An alternative approach is to perform periodically large sustained lung inflations. In this connection, it should be noted that in spontaneously breathing postoperative patients, periodic deep breaths, in the form of incentive spirometry, are an effective and common modality for treating atelectasis. (4) In our patients, application of PEEP produced an increase in EELV and Cst,rs, at ZEEP, which probably reflects a persistent reopening of atelectatic lung units. This finding is consistent with the observations of Mead and Collier and Bendixen et al, who found that lung compliance increased immediately after forced inflation of the lungs, and attributed it to recruitment of previously closed lung units.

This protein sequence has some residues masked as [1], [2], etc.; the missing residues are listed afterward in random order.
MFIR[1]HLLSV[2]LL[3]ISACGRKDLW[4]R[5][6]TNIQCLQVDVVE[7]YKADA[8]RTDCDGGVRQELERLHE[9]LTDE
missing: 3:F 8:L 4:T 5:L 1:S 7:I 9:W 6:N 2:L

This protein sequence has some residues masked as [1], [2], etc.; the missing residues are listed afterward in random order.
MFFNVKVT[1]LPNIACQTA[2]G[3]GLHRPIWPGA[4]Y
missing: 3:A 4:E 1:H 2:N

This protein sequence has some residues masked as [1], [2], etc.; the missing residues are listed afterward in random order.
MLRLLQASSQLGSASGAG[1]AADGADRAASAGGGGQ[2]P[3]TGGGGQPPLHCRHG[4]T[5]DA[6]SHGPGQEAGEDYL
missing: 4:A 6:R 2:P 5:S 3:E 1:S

Based on that study, the use of periodic inflations with large tidal volume (sighs) was adopted during mechanical ventilation. Recently, however, with the administration of large tidal volumes (10 to 15 ml/kg) and PEEP, the use of sighs has been generally abandoned. Our study suggests that even when relatively large tidal volumes are used (in the order of 12 ml/kg in our patients) in association with low levels of PEEP, large periodic inflations (sighs) might be beneficial in reopening atelectatic units. This, however, needs to be confirmed in further clinical investigations.